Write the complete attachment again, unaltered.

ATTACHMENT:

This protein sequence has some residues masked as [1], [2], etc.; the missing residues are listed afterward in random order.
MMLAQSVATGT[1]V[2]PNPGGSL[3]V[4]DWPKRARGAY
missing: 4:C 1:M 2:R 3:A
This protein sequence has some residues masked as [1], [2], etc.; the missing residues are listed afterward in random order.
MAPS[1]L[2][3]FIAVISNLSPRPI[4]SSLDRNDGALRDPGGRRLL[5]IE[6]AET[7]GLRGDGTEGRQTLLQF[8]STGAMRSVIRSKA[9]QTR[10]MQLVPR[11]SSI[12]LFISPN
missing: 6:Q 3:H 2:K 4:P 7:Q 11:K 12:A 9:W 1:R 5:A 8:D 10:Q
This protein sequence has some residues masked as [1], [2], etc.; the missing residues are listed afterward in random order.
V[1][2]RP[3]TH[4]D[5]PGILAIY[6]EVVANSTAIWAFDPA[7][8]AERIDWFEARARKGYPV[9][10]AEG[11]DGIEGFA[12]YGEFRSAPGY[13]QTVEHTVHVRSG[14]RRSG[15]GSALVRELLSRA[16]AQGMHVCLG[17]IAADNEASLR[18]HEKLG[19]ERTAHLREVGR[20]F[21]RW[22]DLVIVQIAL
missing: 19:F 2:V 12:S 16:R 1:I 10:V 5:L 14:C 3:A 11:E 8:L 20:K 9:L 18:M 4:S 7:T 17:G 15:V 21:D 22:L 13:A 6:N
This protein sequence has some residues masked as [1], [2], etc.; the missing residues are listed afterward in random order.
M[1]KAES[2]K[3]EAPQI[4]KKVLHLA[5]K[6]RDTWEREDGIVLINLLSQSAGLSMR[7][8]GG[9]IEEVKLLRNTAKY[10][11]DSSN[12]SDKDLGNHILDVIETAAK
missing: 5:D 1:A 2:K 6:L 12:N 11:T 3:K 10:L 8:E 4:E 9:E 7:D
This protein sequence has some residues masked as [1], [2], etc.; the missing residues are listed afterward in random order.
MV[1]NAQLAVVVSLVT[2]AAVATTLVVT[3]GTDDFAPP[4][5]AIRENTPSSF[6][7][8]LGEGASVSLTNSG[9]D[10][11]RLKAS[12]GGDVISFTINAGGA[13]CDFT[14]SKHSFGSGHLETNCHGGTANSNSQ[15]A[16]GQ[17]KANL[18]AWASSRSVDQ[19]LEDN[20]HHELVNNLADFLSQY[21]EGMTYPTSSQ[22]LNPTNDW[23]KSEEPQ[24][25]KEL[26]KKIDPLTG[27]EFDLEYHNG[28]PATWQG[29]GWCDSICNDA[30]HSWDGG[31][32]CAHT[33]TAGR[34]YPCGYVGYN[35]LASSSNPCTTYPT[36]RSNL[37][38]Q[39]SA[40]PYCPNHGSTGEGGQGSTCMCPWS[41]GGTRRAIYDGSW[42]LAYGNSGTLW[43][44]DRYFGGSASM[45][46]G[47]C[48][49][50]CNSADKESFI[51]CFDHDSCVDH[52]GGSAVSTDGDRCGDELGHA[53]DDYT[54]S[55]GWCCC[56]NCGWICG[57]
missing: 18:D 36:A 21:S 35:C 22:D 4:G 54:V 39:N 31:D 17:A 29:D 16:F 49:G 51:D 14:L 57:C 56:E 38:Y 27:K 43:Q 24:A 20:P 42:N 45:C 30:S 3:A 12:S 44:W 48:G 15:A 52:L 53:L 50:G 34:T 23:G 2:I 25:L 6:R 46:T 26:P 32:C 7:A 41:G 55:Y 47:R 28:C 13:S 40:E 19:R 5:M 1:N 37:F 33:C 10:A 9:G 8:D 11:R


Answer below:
This protein sequence has some residues masked as [1], [2], etc.; the missing residues are listed afterward in random order.
MMLAQSVATGT[1]V[2]PNPGGSL[3]V[4]DWPKRARGAY
missing: 4:C 1:M 2:R 3:A
This protein sequence has some residues masked as [1], [2], etc.; the missing residues are listed afterward in random order.
MAPS[1]L[2][3]FIAVISNLSPRPI[4]SSLDRNDGALRDPGGRRLL[5]IE[6]AET[7]GLRGDGTEGRQTLLQF[8]STGAMRSVIRSKA[9]QTR[10]MQLVPR[11]SSI[12]LFISPN
missing: 6:Q 3:H 2:K 4:P 7:Q 11:K 12:A 9:W 1:R 5:A 8:D 10:Q
This protein sequence has some residues masked as [1], [2], etc.; the missing residues are listed afterward in random order.
V[1][2]RP[3]TH[4]D[5]PGILAIY[6]EVVANSTAIWAFDPA[7][8]AERIDWFEARARKGYPV[9][10]AEG[11]DGIEGFA[12]YGEFRSAPGY[13]QTVEHTVHVRSG[14]RRSG[15]GSALVRELLSRA[16]AQGMHVCLG[17]IAADNEASLR[18]HEKLG[19]ERTAHLREVGR[20]F[21]RW[22]DLVIVQIAL
missing: 19:F 2:V 12:S 16:R 1:I 10:V 5:L 14:C 3:A 11:E 8:L 20:K 9:L 18:M 4:S 7:T 17:G 15:V 21:D 22:L 13:A 6:N
This protein sequence has some residues masked as [1], [2], etc.; the missing residues are listed afterward in random order.
M[1]KAES[2]K[3]EAPQI[4]KKVLHLA[5]K[6]RDTWEREDGIVLINLLSQSAGLSMR[7][8]GG[9]IEEVKLLRNTAKY[10][11]DSSN[12]SDKDLGNHILDVIETAAK
missing: 5:D 1:A 2:K 6:L 12:N 11:T 3:K 10:L 8:E 4:E 9:E 7:D
This protein sequence has some residues masked as [1], [2], etc.; the missing residues are listed afterward in random order.
MV[1]NAQLAVVVSLVT[2]AAVATTLVVT[3]GTDDFAPP[4][5]AIRENTPSSF[6][7][8]LGEGASVSLTNSG[9]D[10][11]RLKAS[12]GGDVISFTINAGGA[13]CDFT[14]SKHSFGSGHLETNCHGGTANSNSQ[15]A[16]GQ[17]KANL[18]AWASSRSVDQ[19]LEDN[20]HHELVNNLADFLSQY[21]EGMTYPTSSQ[22]LNPTNDW[23]KSEEPQ[24][25]KEL[26]KKIDPLTG[27]EFDLEYHNG[28]PATWQG[29]GWCDSICNDA[30]HSWDGG[31][32]CAHT[33]TAGR[34]YPCGYVGYN[35]LASSSNPCTTYPT[36]RSNL[37][38]Q[39]SA[40]PYCPNHGSTGEGGQGSTCMCPWS[41]GGTRRAIYDGSW[42]LAYGNSGTLW[43][44]DRYFGGSASM[45][46]G[47]C[48][49][50]CNSADKESFI[51]CFDHDSCVDH[52]GGSAVSTDGDRCGDELGHA[53]DDYT[54]S[55]GWCCC[56]NCGWICG[57]
missing: 18:D 36:A 21:S 35:C 22:D 4:G 54:V 39:N 31:D 17:A 29:D 16:F 49:G 51:D 14:L 57:C 56:E 38:Y 27:K 43:Q 24:A 20:P 42:N 45:C 30:S 3:A 12:S 44:W 48:G 15:A 52:L 53:L 50:G 34:T 23:G 2:I 25:L 6:R 46:T 26:P 32:C 7:A 41:G 55:Y 47:R 28:C 13:S 40:E 19:R 5:M 1:N 37:F 33:C 10:A 9:G 8:D 11:R